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Deputies: Springfield man caught for the third time in 60 days stealing utility wire

If a Springfield man gets out of jail, the court will track his whereabouts because deputies say they caught him stealing phone wiring for the third time. In 60 days, prosecutors charged William L. Ritter three times with tampering with service of a utility or institution and stealing wire.

On July 9, deputies first arrested Ritter with Jonathon W. Goetz. They say they found the pair cutting phone lines in the area near 6454 N. Farm Road 159.  “If somebody needs to call 911 because they are sick it's a bad situation,” neighbor Billie Haymes said.

Haymes says wire theft is on the rise in his neighborhood. “There's been three different times,” Haymes said. “The big one was at McDaniel Lake.” Deputies say Ritter’s theft cut service to 639 landlines and more. “Not only did they knock out hundreds and hundreds of landline customers they knocked out a wireless tower now potentially you've knocked hundreds possible thousands of people's ability to make a cell phone call,” AT&T Regional Director of External Affairs Mike Haynes said. “911 is not something you call everyday but when you need it, it's very, very important.”

Deputies say just six days after getting caught on Farm Road 159; Ritter was back stealing on Old Willard Road. On July 13, he posted a $7,500 bond. On July 15, deputies arrested him again for the same crime. "I think it ought to be a little more serious,” Haymes said. “I don't think he ought to be let out."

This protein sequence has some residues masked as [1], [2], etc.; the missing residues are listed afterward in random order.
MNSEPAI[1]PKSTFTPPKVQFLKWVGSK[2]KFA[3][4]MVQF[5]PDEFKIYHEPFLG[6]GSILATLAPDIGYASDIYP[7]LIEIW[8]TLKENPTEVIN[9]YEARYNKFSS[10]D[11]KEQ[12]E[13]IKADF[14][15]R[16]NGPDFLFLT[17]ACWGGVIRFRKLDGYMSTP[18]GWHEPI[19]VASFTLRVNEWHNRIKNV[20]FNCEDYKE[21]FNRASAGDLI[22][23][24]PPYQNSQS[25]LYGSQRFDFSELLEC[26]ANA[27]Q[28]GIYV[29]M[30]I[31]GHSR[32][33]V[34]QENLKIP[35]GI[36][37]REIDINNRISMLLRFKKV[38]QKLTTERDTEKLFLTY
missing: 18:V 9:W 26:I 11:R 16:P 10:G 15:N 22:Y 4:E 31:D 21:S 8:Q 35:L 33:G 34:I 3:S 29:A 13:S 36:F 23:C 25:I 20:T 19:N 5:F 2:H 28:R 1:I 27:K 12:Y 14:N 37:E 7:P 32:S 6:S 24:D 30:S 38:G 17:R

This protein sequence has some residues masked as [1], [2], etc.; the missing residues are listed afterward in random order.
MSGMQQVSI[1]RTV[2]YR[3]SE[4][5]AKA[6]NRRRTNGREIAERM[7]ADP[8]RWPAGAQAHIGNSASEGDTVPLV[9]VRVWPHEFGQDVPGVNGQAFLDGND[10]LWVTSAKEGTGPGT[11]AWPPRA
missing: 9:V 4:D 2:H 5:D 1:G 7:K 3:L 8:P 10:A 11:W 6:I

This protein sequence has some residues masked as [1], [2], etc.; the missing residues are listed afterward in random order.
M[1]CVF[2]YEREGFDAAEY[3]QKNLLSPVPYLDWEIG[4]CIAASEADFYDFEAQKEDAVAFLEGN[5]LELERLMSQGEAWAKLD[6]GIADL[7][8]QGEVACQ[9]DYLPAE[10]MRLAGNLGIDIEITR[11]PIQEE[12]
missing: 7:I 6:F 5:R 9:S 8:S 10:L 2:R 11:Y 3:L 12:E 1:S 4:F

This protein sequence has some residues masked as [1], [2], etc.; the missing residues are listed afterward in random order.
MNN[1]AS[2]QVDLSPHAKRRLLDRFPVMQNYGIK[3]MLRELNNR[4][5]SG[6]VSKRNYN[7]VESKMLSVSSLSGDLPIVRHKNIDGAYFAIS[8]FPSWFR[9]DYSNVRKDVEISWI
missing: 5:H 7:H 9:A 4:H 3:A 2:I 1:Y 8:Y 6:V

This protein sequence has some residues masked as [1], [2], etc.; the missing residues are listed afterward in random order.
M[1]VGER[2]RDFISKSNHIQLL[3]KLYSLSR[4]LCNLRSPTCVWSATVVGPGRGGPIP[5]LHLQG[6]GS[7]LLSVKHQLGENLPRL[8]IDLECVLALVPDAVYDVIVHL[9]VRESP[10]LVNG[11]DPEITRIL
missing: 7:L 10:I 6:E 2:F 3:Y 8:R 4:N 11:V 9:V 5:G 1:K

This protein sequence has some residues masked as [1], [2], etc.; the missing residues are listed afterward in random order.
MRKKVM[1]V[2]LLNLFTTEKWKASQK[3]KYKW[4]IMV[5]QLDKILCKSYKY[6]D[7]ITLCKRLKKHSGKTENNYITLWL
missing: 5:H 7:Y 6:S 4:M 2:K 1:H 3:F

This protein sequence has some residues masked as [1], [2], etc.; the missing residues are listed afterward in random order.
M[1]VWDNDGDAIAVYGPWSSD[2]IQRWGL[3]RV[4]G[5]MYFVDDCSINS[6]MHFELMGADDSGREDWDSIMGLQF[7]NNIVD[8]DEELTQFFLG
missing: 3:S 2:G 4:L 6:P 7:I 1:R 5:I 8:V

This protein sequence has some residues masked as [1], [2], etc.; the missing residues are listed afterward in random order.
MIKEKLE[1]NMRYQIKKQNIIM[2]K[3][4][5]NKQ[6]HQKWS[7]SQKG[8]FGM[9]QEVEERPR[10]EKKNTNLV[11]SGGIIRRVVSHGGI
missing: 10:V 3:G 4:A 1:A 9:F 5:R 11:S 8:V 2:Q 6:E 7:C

On August 3, Ritter posted a $25,000. About one month later, deputies say they found him again stealing wire on Farm Road 164 cutting service to 100 to 150 customers. A judge set his bond at $100,000. If he posts bond, he will be monitored by an ankle bracelet.

AT&T's system sets off an alarm at their network operations center any time there is a major service failure. The company also marks its wire every two feet to make it easy to identify and more difficult to sell.

Since March, Greene County deputies investigated more than 50 incidents of stolen wire. Deputies say thieves target the phone cable because of the copper wire inside. They say scrap prices of copper wire have been on the rise throughout the country and the thieves have been selling the wire as scrap to local recyclers.

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